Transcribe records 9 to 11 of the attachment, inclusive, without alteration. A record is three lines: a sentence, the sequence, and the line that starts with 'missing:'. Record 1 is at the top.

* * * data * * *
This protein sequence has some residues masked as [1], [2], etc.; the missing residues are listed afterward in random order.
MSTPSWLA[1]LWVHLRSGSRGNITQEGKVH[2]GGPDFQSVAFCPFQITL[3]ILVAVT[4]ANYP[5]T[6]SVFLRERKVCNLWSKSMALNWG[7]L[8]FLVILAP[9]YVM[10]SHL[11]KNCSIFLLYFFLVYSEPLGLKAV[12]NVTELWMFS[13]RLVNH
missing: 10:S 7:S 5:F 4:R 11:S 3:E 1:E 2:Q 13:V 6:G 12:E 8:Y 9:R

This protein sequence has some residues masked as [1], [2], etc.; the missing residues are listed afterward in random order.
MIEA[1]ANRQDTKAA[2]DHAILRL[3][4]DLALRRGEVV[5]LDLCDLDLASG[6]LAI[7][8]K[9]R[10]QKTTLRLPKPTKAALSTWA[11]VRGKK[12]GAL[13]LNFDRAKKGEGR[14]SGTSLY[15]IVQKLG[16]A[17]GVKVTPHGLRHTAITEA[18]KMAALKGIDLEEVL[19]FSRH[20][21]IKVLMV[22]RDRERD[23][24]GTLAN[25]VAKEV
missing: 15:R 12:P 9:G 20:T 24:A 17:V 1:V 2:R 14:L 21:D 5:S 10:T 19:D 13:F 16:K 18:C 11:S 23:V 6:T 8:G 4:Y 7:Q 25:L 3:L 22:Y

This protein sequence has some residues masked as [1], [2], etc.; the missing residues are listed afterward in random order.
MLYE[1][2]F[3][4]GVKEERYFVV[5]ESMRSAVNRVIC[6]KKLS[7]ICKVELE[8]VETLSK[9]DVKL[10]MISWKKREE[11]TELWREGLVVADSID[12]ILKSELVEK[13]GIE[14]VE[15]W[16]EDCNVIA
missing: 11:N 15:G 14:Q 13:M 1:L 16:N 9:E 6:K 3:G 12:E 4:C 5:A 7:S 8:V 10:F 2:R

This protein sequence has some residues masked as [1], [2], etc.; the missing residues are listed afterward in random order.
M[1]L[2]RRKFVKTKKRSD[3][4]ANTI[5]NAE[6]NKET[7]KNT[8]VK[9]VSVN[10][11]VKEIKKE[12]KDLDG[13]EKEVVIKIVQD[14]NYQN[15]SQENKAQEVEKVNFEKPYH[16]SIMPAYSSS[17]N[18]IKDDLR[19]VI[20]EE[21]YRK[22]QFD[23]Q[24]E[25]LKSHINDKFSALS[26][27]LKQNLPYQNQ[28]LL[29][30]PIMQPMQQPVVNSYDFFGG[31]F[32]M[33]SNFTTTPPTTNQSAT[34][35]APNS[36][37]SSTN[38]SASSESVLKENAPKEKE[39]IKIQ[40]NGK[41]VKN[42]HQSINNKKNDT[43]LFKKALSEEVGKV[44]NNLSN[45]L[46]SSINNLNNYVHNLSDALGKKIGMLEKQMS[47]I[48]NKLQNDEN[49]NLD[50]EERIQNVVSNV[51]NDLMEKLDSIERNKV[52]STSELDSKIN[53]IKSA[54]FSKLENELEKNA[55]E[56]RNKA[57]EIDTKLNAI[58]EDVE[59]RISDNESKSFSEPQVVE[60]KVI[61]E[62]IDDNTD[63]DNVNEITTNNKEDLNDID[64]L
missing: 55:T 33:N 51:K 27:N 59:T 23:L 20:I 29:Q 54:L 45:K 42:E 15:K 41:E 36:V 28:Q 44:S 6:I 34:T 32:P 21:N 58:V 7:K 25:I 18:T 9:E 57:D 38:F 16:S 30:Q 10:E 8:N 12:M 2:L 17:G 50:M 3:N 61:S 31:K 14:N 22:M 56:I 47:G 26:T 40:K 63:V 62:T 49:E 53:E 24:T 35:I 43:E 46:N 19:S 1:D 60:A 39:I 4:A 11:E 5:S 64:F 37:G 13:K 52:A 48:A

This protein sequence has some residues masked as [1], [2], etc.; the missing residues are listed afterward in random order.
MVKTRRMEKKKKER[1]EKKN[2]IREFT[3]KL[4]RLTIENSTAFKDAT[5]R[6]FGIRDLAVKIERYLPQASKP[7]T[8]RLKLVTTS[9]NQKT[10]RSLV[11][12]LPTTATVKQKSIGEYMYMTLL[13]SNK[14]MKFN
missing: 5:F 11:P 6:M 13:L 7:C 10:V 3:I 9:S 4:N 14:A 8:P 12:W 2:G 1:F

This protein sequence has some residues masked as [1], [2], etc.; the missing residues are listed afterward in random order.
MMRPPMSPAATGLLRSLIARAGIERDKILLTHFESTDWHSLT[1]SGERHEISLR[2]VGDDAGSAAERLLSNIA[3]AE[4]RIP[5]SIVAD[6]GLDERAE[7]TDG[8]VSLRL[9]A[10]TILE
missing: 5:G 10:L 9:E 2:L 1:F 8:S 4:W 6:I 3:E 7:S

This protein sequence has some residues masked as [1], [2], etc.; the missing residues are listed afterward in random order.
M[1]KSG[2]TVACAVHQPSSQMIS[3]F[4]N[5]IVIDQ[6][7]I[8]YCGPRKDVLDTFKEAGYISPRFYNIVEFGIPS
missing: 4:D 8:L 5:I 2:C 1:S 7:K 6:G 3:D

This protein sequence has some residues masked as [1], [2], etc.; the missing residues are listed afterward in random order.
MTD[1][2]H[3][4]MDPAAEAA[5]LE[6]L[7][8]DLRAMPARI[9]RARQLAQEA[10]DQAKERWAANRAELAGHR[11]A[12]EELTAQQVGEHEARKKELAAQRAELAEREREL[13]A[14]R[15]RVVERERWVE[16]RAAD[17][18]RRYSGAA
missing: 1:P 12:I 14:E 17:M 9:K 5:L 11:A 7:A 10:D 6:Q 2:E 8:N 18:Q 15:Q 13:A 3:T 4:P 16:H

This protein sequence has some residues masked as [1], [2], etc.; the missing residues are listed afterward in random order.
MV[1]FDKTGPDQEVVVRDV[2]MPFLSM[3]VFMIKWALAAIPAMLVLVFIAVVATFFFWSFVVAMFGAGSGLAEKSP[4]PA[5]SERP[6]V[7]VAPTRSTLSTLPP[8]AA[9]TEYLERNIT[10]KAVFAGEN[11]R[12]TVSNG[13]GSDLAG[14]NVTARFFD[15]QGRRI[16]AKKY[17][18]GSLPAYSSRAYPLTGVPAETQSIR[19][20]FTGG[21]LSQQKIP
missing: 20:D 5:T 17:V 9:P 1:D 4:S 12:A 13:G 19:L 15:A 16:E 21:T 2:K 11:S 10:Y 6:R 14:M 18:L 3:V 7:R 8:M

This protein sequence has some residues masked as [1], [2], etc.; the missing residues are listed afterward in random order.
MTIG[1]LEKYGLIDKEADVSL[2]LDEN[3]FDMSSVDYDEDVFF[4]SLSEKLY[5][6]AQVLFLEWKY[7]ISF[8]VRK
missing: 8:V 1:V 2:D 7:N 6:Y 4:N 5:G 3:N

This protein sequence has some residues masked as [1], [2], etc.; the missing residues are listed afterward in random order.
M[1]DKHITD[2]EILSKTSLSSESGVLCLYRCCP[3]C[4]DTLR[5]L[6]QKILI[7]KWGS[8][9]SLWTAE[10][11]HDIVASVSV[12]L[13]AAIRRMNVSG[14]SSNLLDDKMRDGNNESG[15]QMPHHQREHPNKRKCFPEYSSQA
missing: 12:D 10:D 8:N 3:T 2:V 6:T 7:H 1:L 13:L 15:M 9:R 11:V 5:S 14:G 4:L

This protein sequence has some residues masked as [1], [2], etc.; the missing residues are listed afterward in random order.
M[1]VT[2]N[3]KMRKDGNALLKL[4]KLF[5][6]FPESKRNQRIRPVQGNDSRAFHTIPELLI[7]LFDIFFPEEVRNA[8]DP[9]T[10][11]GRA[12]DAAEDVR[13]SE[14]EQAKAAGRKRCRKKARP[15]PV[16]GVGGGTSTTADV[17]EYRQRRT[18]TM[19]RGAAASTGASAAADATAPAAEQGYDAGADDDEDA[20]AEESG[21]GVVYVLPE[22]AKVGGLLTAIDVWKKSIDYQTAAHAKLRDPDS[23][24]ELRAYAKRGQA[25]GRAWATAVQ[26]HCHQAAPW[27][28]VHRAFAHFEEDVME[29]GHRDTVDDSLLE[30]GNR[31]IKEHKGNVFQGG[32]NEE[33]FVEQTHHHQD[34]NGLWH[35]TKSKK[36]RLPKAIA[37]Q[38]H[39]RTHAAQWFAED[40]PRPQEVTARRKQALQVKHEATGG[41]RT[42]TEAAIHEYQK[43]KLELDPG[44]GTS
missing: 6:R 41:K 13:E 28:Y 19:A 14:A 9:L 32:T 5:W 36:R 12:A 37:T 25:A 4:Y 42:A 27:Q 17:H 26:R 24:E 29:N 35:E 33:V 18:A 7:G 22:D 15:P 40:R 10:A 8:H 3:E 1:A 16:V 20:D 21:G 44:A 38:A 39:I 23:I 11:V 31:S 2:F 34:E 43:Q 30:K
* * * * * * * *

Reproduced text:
This protein sequence has some residues masked as [1], [2], etc.; the missing residues are listed afterward in random order.
MV[1]FDKTGPDQEVVVRDV[2]MPFLSM[3]VFMIKWALAAIPAMLVLVFIAVVATFFFWSFVVAMFGAGSGLAEKSP[4]PA[5]SERP[6]V[7]VAPTRSTLSTLPP[8]AA[9]TEYLERNIT[10]KAVFAGEN[11]R[12]TVSNG[13]GSDLAG[14]NVTARFFD[15]QGRRI[16]AKKY[17][18]GSLPAYSSRAYPLTGVPAETQSIR[19][20]FTGG[21]LSQQKIP
missing: 20:D 5:T 17:V 9:P 1:D 4:S 12:A 13:G 19:L 15:A 16:E 21:T 2:K 11:S 10:Y 6:R 14:M 18:L 3:V 7:R 8:M

This protein sequence has some residues masked as [1], [2], etc.; the missing residues are listed afterward in random order.
MTIG[1]LEKYGLIDKEADVSL[2]LDEN[3]FDMSSVDYDEDVFF[4]SLSEKLY[5][6]AQVLFLEWKY[7]ISF[8]VRK
missing: 8:V 1:V 2:D 7:N 6:Y 4:N 5:G 3:N

This protein sequence has some residues masked as [1], [2], etc.; the missing residues are listed afterward in random order.
M[1]DKHITD[2]EILSKTSLSSESGVLCLYRCCP[3]C[4]DTLR[5]L[6]QKILI[7]KWGS[8][9]SLWTAE[10][11]HDIVASVSV[12]L[13]AAIRRMNVSG[14]SSNLLDDKMRDGNNESG[15]QMPHHQREHPNKRKCFPEYSSQA
missing: 12:D 10:D 8:N 3:T 2:V 6:T 7:H 1:L 13:L 15:M 9:R 11:V 5:S 14:G 4:L